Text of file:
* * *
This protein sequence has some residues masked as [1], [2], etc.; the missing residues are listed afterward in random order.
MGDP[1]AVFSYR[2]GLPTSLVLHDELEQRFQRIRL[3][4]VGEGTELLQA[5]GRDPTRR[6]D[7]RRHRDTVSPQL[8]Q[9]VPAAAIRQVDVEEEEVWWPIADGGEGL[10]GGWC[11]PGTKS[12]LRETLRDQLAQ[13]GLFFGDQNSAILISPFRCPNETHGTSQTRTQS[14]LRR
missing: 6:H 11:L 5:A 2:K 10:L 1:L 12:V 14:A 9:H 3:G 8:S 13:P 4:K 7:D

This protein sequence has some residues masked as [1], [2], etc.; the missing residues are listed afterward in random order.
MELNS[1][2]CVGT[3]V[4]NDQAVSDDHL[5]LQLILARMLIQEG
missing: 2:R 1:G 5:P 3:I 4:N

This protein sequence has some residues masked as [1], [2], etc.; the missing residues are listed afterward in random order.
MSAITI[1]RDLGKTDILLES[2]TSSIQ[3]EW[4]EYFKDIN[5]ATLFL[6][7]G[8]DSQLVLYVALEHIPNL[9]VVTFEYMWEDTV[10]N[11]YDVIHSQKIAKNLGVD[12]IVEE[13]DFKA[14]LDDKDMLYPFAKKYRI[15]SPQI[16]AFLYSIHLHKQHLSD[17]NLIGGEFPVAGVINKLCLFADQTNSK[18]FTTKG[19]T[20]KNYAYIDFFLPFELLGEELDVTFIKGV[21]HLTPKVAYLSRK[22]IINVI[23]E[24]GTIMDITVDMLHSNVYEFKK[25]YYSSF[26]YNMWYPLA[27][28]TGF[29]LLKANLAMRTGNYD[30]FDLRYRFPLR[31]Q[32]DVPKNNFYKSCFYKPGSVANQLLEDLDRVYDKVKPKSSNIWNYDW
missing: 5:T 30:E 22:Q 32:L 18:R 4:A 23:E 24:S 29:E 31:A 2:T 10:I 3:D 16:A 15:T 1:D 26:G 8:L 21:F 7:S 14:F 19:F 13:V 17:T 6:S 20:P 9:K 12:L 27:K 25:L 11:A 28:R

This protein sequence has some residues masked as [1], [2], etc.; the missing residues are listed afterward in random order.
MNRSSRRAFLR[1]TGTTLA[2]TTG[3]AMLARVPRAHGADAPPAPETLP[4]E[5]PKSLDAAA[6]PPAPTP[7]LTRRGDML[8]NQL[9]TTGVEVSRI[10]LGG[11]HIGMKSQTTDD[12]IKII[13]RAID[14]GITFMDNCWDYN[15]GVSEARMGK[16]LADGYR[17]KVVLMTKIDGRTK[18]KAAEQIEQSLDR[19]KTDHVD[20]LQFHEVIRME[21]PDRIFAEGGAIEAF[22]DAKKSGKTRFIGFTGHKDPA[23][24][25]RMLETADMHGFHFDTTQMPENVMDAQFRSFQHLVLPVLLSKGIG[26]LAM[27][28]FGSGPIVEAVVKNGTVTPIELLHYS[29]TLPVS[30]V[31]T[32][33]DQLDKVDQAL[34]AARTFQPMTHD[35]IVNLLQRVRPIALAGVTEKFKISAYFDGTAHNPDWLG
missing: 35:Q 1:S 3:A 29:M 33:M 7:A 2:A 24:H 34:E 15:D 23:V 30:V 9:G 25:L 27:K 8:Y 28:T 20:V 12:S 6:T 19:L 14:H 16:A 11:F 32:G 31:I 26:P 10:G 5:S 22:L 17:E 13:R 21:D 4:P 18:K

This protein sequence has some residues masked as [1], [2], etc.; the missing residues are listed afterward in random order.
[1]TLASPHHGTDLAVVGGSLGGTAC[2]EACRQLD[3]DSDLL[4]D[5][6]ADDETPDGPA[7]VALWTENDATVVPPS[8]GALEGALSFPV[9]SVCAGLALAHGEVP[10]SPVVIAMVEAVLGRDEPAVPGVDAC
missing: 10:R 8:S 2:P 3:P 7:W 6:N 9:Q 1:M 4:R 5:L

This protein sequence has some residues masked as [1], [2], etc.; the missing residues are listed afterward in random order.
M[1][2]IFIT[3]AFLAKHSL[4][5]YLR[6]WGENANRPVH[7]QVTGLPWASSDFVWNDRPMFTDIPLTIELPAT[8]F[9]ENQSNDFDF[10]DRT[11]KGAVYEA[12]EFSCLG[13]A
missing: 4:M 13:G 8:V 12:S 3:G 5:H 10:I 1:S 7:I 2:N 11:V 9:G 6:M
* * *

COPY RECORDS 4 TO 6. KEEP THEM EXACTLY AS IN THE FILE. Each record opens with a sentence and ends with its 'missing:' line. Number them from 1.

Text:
This protein sequence has some residues masked as [1], [2], etc.; the missing residues are listed afterward in random order.
MNRSSRRAFLR[1]TGTTLA[2]TTG[3]AMLARVPRAHGADAPPAPETLP[4]E[5]PKSLDAAA[6]PPAPTP[7]LTRRGDML[8]NQL[9]TTGVEVSRI[10]LGG[11]HIGMKSQTTDD[12]IKII[13]RAID[14]GITFMDNCWDYN[15]GVSEARMGK[16]LADGYR[17]KVVLMTKIDGRTK[18]KAAEQIEQSLDR[19]KTDHVD[20]LQFHEVIRME[21]PDRIFAEGGAIEAF[22]DAKKSGKTRFIGFTGHKDPA[23][24][25]RMLETADMHGFHFDTTQMPENVMDAQFRSFQHLVLPVLLSKGIG[26]LAM[27][28]FGSGPIVEAVVKNGTVTPIELLHYS[29]TLPVS[30]V[31]T[32][33]DQLDKVDQAL[34]AARTFQPMTHD[35]IVNLLQRVRPIALAGVTEKFKISAYFDGTAHNPDWLG
missing: 35:Q 1:S 3:A 29:M 33:M 7:A 2:A 24:H 34:E 15:D 23:V 30:V 9:G 25:L 27:K 8:Y 28:T 20:V 12:S 6:T 19:L 14:H 16:A 11:F 32:G 31:I 26:P 10:G 5:S 22:L 17:E 13:R 21:D 4:P 18:K

This protein sequence has some residues masked as [1], [2], etc.; the missing residues are listed afterward in random order.
[1]TLASPHHGTDLAVVGGSLGGTAC[2]EACRQLD[3]DSDLL[4]D[5][6]ADDETPDGPA[7]VALWTENDATVVPPS[8]GALEGALSFPV[9]SVCAGLALAHGEVP[10]SPVVIAMVEAVLGRDEPAVPGVDAC
missing: 10:R 8:S 2:P 3:P 7:W 6:N 9:Q 1:M 4:R 5:L

This protein sequence has some residues masked as [1], [2], etc.; the missing residues are listed afterward in random order.
M[1][2]IFIT[3]AFLAKHSL[4][5]YLR[6]WGENANRPVH[7]QVTGLPWASSDFVWNDRPMFTDIPLTIELPAT[8]F[9]ENQSNDFDF[10]DRT[11]KGAVYEA[12]EFSCLG[13]A
missing: 4:M 13:G 8:V 12:S 3:G 5:H 10:I 1:S 7:I 2:N 11:V 9:G 6:M